Obviously, within this general tendency the are differences to be assessed through inquiry and eventually understood: humanities students are not the same as hard sciences students, a certain university is not the same as another one, let alone the crucial social conditions from which one starts. What will happen, though, when the illusions linked to specializations (often inhabited by a proletarian composition looking for social redemption) will impact the materiality of processes of deskilling and loss of meaning? So, we could reverse the question concerning the decrease of enrolments and ask ourselves why do people still enrol to a university marked by this twofold devaluation. We do not know the answers: perhaps someone decided to consume in such a way the the last remains of familial welfare; others may think the can postpone for a few years the confrontation with precariousness and unemployment; others might still preserve some hope for social mobility; others simply want to find some resisting spaces of sociality and knowledge circulation. It is not difficult to hypothesize that at this level it is necessary to look for diffused forms of resistance, subterranean and as yet incapable to assume a collective dimension, from which to start in order to reinvent practices of political intervention.
Again, we came back within the university. How to trace, – from here holding the place – constituent lines of flight which are potentially able to compose those who decided to stay out and those who decided to stay in?
Situating ourselves along the frontiers
Self-education was elaborated and practised within a university in which the tendency towards the crisis was already legible but not fully verified. It was situated in the backlash of the expansion of educational institutions, in the terminal promises of social mobility, in the last pieces of an illusion. Today, the challenge is in a certain sense the same: we need to go beyond the division between knowledge production, transmission, circulation, and consumption. It is of no use to pose the problem in ideological terms – for example, through the uninteresting issue of whether or not lectures should be frontal of not, or the geometric disposition of those who speak and those who listen in a room. As if horizontality were a starting point and not exactly what is at stake, as if capitalism did not develop through the production of inequalities and hierarchies. The problem, then, is the construction of a new process of cooperation and knowledge production as founded on the common. What changes, however, are the co-ordinates within which this problems is situated. The process of cooperation must spread on a metropolitan plane and use the university as a place of political intensification. It must, above all, smash and invert the loss of meaning of the academic experience.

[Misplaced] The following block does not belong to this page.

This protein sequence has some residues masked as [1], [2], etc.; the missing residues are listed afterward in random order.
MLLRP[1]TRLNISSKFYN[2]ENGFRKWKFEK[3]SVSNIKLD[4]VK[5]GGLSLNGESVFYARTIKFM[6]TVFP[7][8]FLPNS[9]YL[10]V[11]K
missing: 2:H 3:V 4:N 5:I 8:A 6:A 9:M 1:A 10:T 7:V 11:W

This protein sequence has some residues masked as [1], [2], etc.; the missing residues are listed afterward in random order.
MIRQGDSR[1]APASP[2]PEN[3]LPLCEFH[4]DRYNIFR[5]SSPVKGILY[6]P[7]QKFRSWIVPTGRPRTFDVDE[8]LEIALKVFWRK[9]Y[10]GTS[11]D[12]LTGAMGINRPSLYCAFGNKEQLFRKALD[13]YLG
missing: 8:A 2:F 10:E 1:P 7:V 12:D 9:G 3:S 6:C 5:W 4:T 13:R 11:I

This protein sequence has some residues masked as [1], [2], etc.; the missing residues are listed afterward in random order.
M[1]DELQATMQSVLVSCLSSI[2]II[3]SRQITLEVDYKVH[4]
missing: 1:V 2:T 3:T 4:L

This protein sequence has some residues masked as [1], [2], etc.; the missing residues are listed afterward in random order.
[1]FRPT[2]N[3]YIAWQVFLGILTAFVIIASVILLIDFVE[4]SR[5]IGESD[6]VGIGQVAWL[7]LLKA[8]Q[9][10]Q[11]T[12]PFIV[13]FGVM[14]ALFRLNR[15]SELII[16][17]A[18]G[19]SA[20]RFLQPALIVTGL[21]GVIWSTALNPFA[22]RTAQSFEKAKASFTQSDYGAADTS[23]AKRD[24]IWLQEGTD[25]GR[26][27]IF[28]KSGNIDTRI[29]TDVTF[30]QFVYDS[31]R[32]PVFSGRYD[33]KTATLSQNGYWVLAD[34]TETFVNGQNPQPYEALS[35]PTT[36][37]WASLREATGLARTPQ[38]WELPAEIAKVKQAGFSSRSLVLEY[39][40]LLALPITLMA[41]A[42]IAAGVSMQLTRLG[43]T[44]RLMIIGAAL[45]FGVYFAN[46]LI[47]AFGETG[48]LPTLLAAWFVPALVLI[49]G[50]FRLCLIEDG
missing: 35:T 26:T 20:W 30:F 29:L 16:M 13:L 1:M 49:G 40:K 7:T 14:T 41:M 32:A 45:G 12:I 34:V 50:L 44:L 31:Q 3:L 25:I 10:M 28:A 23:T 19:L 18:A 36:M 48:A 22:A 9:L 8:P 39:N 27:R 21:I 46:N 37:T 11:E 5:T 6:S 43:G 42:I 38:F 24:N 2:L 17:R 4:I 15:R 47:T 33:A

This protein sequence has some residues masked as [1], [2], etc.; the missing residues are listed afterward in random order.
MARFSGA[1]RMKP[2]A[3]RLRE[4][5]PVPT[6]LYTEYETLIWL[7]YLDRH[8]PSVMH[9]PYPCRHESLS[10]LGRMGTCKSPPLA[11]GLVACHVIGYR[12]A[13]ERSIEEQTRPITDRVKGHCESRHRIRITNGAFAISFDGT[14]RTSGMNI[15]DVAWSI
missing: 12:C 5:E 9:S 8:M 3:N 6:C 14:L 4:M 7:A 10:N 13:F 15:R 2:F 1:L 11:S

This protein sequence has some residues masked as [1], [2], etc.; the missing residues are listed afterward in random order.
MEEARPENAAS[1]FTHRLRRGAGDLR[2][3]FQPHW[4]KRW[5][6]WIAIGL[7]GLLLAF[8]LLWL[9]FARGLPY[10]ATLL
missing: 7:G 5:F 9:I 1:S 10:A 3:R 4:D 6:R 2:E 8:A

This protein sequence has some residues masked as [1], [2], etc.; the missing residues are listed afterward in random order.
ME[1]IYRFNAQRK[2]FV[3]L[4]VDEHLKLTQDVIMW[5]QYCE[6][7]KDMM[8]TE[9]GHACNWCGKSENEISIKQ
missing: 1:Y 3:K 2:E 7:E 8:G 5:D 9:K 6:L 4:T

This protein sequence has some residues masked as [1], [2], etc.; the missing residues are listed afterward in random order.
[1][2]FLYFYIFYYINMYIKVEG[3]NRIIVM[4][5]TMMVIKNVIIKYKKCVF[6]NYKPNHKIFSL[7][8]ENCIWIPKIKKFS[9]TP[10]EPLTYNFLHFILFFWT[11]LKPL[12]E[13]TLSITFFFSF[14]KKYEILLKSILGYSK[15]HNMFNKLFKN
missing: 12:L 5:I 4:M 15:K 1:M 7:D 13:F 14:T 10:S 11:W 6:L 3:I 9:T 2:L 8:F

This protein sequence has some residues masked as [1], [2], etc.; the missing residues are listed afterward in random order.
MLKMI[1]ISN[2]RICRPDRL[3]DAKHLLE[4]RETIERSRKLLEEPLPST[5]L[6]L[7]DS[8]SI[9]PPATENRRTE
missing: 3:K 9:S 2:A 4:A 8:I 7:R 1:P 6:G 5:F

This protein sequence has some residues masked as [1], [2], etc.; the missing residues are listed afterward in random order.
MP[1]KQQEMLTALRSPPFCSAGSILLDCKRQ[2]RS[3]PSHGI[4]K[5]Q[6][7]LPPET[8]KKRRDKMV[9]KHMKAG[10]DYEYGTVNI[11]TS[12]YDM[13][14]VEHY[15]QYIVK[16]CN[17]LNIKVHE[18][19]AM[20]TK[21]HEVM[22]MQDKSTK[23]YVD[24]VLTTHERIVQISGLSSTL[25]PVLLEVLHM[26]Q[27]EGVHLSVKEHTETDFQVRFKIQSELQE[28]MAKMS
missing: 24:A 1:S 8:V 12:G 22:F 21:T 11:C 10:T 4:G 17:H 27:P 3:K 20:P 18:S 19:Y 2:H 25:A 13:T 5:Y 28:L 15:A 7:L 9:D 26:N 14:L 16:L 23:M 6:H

Let's advance a hypothesis, to be enriched by practical experimentations and approximations: the task is shifting from self-education to self-valorization. As a consequence, we need to provide an organizational form to co-operatively produced knowledge, to build up a new meaning of academic experience as a whole, to aggregate in common spaces those who are inside the university and those who are outside (because they do not enter or because they abandon it, or else because they finished it and now face the uselessness of the piece of paper they acquired in the ruins). How can precarious students or physicians, researchers and graduates who make a living through mini-jobs, cognitive or factory workers, artists or geeks who have never gone to the university – how can all these people create a common space in which to valorize and rethink their knowledge, in which to construct new knowledge, in which to collectively question the segmentation which defines the technical hierarchy of labor? Shifting to self-valorization means not only to question the forms of knowledge organization within a given place – the academic institution – but also to affirm that both that knowledge and that place have been emptied. Shifting to self-valorization means not only to produce new knowledge, but also refusing the existing one, based on a banalization through which subjection is conveyed. Shifting to self-valorization obviously means to immediately pose the issue of re-appropriation of welfare and income. As was already the case with self-education, also in this case the prefix “self” is profoundly ambivalent, within the historically determinate relationship between neoliberal rhetoric and autonomy of cooperation, between individualism and the common. We need to situate ourselves within this ambivalence, to melt it into the construction of autonomy, to combine rupture and constituent process. This is, perhaps, the way through which we can imagine the positive recomposition of the radical critique of meritocracy.
All this – and here we come back to the initial question – we cannot do by exclusively staying within the university, namely by defending the last remnants of a public sector which is almost completely privatized. All this we cannot do by exclusively staying outside the university, namely by abandoning a space of condensation of labor power and of possible application of force. This is why we should situate ourselves along the frontiers between university and metropolis. These frontiers have already been made porous by the circulation of living knowledge and by capitalist apparatuses of capture. These frontiers can become the constructing site of autonomy. Here it is possible to organize the lines of flight towards the outside in order to hit inside, and vice versa.
“Where they destroy, we build up”, is the watchword used by Milan-based Ex-Cuem. Yes, the way to go is exactly this.
* Translation by Emanuele Leonardi.